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Roger Federer says ‘stars are aligned’ as he chases ninth Wimbledon title

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Federer beats Nadal in thrilling Wimbledon semi-final
Wimbledon 2019 on the BBC
Venue: All England Club Dates: 1-14 July
Coverage: Live across BBC TV, radio and online with extensive coverage on BBC iPlayer, Red Button, Connected TVs and mobile app. Full details

Roger Federer says the “stars are aligned” after beating rival Rafael Nadal to reach the Wimbledon final.

The Swiss, chasing a ninth Wimbledon crown and 21st Grand Slam title, will face world number one Novak Djokovic after a 7-6 (7-3) 1-6 6-3 6-4 win.

He said his performance against Nadal in a match that “lived up to the hype” gave him confidence for the final.

“This is like a school: the day of the test you’re not going to read many books that day,” the 37-year-old said.

“I don’t think there’s much I need to do in terms of practice.

“It’s quite clear the work was done way before. I think that’s why I was able to produce a good result today. It’s been a rock solid year of mine, I won in Halle [for a record 10th time last month], the stars are aligned right now.

“From that standpoint I can go into that match very confident.”

‘Age kicks in’ – Federer

Federer and Nadal produce three thrilling points in gripping semi-final

Federer, who turns 38 in less than four weeks’ time, will become the oldest finalist here since Ken Rosewall in 1974.

While his years on the clock have not stopped him reaching a record-extending 12th Wimbledon men’s singles final, they are keeping his celebrations in check after his victory over Nadal.

“Age kicks in. I know it’s not over yet,” said the Swiss, who is now into his fifth final at the All England Club since turning 30.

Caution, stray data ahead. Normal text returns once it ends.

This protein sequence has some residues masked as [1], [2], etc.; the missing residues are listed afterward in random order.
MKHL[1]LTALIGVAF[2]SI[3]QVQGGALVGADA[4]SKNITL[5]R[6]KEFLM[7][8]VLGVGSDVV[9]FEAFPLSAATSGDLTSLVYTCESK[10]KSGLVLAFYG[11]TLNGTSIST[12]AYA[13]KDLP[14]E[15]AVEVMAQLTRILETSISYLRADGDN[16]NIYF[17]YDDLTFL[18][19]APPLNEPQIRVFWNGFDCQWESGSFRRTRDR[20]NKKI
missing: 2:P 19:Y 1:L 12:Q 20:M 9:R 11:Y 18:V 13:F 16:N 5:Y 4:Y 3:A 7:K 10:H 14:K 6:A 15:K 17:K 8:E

“There’s no point to start partying tonight or get too emotional, too happy about it, even though I am extremely happy.

“I think I can with experience really separate the two. If it was the end of the tournament, it would be very different right now. I’d be speaking very different, feeling very different. There is, unfortunately or fortunately, one more.”

He said Friday’s victory over Nadal, which was their first meeting at the grass-court Grand Slam since their epic 2008 final which the Spaniard won, would go down as one of his favourites to look back on.

“It lived up to the hype, especially from coming out of the gates, we were both playing very well,” he said. “Then the climax at the end with the crazy last game, some tough rallies there.

“It had everything at the end, which was great. I’m just relieved it’s all over at this point.”

‘We are not done’ – Nadal

Rafael Nadal won his 18th Grand Slam title at the French Open in June, taking him to two titles behind Federer’s tally

Nadal said Federer had deserved the victory, adding he himself had not played as well as in previous rounds and by the time he started finding his game towards the end of the match it was too late.

“I think his return was better than my one this afternoon. I didn’t receive well today,” the 33-year-old said.

“I think today the backhand didn’t work as good as in the previous rounds. I was little bit too worried about my backhand, so I was not able to move with freedom to the forehand.”

Nadal managed a smile when asked – for what he sighed was the 1,000th time – about the rivalry between himself, Federer and Novak Djokovic, who between them hold 53 Grand Slam titles – and soon to be 54.

Between them, come Sunday, they will have won the past 11 major titles.

And, helped by the fact the next generation is still failing to break through in a meaningful way, they are not finished yet.

“It is great to be part of this rivalry, be in the middle of these three players that achieved that much in this sport in the same era,” he said.

“It is something that is going to be difficult to see it again. We are not done, so… things continue.”



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